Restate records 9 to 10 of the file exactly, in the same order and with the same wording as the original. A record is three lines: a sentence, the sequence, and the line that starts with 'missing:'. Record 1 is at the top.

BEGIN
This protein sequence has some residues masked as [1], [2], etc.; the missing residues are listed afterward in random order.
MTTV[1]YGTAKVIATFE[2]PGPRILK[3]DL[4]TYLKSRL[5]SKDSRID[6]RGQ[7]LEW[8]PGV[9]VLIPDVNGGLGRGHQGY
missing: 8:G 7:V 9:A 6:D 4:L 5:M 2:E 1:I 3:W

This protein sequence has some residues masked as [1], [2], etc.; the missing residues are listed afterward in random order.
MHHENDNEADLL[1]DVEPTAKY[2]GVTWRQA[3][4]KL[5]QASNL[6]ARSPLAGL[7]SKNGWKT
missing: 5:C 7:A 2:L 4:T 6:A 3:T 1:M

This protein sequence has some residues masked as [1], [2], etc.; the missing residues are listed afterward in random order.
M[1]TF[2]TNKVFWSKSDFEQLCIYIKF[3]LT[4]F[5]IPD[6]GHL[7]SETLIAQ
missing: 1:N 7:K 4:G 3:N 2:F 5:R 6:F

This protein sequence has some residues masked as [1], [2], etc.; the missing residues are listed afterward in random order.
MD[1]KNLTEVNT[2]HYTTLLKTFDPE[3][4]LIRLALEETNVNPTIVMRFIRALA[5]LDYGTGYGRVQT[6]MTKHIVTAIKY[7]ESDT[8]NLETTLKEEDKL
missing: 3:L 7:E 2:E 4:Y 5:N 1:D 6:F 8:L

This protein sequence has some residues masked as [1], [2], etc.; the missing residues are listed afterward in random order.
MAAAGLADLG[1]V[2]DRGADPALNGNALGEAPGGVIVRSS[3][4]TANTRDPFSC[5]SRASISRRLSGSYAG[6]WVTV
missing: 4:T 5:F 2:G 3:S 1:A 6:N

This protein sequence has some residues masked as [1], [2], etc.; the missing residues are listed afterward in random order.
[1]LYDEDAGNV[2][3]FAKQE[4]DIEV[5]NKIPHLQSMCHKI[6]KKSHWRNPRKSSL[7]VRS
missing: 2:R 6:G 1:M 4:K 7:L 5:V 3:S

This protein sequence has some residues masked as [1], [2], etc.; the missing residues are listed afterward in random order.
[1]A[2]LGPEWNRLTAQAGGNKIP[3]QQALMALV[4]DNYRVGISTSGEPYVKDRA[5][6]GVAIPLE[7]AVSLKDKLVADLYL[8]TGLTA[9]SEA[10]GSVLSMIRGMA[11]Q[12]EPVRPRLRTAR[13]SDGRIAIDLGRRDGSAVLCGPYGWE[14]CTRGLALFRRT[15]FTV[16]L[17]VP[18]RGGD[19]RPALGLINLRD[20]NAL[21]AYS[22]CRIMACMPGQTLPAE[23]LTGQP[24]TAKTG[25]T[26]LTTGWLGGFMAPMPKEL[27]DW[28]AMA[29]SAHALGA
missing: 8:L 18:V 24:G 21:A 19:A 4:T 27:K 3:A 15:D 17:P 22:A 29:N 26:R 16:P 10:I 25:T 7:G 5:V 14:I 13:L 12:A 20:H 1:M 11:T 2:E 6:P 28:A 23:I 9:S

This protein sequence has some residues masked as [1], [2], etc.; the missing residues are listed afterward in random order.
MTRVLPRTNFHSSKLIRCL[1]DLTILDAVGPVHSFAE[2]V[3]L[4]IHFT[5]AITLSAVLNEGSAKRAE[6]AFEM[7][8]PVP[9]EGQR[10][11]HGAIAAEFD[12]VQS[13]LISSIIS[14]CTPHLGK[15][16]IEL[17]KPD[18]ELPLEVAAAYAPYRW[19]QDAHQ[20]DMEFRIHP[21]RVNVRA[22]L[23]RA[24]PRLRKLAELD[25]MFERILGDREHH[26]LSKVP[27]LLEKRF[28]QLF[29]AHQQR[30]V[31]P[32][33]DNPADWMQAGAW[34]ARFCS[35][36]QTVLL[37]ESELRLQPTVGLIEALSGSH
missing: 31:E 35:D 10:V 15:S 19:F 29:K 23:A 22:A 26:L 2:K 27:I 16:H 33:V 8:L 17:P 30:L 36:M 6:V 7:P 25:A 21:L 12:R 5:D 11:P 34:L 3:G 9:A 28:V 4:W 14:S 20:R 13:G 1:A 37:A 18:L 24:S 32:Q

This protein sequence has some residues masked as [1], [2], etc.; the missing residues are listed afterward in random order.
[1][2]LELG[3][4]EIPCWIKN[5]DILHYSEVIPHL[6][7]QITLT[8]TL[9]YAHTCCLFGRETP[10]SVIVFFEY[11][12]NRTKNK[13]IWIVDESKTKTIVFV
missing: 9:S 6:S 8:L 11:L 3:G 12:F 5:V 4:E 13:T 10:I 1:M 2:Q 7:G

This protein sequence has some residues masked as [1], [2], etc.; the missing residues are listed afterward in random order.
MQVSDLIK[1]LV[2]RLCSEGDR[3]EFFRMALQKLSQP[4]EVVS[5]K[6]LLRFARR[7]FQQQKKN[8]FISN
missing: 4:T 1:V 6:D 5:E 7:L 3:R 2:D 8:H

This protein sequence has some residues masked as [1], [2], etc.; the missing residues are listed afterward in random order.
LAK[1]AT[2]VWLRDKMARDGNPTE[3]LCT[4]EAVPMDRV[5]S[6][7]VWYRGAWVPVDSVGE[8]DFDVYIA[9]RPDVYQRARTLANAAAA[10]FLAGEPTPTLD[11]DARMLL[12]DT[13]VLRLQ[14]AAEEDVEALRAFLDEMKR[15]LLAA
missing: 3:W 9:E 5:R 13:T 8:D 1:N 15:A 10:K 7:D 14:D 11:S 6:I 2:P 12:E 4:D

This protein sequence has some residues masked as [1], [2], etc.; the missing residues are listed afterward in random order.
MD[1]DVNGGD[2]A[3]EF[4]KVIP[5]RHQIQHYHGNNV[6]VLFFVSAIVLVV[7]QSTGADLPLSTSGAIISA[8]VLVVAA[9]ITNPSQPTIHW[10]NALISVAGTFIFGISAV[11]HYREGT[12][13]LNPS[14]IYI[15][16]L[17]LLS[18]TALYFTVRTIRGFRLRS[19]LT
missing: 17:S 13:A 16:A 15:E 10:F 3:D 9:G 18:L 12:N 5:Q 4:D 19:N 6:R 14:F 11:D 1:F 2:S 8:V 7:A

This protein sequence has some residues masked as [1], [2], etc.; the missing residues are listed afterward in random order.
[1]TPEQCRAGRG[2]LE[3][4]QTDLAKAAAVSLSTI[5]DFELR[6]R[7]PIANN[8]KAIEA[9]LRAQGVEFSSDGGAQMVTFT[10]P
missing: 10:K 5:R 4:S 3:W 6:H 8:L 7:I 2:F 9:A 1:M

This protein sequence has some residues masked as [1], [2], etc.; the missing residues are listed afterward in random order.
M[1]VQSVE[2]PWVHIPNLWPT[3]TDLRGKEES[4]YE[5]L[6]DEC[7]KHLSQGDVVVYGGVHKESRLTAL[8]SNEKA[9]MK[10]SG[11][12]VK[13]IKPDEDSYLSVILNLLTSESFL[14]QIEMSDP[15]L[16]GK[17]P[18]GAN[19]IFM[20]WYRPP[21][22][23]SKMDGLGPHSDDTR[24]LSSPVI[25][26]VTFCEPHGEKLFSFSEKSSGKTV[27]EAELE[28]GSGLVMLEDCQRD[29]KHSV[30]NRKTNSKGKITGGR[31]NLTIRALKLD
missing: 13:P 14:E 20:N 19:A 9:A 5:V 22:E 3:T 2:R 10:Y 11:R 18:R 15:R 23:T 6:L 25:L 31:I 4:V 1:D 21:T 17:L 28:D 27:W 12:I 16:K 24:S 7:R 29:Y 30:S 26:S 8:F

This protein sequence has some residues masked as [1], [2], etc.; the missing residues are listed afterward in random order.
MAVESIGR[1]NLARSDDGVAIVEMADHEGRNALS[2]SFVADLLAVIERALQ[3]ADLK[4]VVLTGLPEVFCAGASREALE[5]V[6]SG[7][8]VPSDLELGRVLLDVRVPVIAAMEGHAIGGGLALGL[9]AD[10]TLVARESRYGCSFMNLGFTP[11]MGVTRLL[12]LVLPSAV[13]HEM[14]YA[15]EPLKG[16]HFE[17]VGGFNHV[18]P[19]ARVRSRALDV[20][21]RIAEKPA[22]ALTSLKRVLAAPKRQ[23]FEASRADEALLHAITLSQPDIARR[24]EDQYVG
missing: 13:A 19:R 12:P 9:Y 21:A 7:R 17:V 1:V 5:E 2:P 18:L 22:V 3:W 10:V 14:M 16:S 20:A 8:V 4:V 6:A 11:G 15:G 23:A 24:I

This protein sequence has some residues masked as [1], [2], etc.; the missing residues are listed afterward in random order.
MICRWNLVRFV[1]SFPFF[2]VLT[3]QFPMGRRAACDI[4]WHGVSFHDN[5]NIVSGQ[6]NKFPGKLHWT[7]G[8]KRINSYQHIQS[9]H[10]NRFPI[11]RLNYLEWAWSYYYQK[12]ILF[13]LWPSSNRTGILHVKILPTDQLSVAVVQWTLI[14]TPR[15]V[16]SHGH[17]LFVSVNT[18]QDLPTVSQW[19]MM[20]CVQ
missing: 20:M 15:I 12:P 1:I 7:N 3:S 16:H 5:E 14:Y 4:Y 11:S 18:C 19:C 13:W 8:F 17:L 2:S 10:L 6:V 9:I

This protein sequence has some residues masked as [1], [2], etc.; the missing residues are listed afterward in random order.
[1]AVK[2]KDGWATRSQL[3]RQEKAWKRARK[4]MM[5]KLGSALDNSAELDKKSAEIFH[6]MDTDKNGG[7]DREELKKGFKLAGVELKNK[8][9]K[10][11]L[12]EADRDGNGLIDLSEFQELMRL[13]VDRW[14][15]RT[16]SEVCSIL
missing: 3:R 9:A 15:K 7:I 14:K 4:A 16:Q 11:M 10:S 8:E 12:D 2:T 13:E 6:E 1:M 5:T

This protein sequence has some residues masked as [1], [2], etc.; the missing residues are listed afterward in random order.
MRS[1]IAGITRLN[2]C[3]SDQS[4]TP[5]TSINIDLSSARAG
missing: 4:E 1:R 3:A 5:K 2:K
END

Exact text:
This protein sequence has some residues masked as [1], [2], etc.; the missing residues are listed afterward in random order.
[1][2]LELG[3][4]EIPCWIKN[5]DILHYSEVIPHL[6][7]QITLT[8]TL[9]YAHTCCLFGRETP[10]SVIVFFEY[11][12]NRTKNK[13]IWIVDESKTKTIVFV
missing: 9:S 6:S 8:L 11:L 3:G 12:F 5:V 4:E 13:T 10:I 1:M 2:Q 7:G

This protein sequence has some residues masked as [1], [2], etc.; the missing residues are listed afterward in random order.
MQVSDLIK[1]LV[2]RLCSEGDR[3]EFFRMALQKLSQP[4]EVVS[5]K[6]LLRFARR[7]FQQQKKN[8]FISN
missing: 4:T 1:V 6:D 5:E 7:L 3:R 2:D 8:H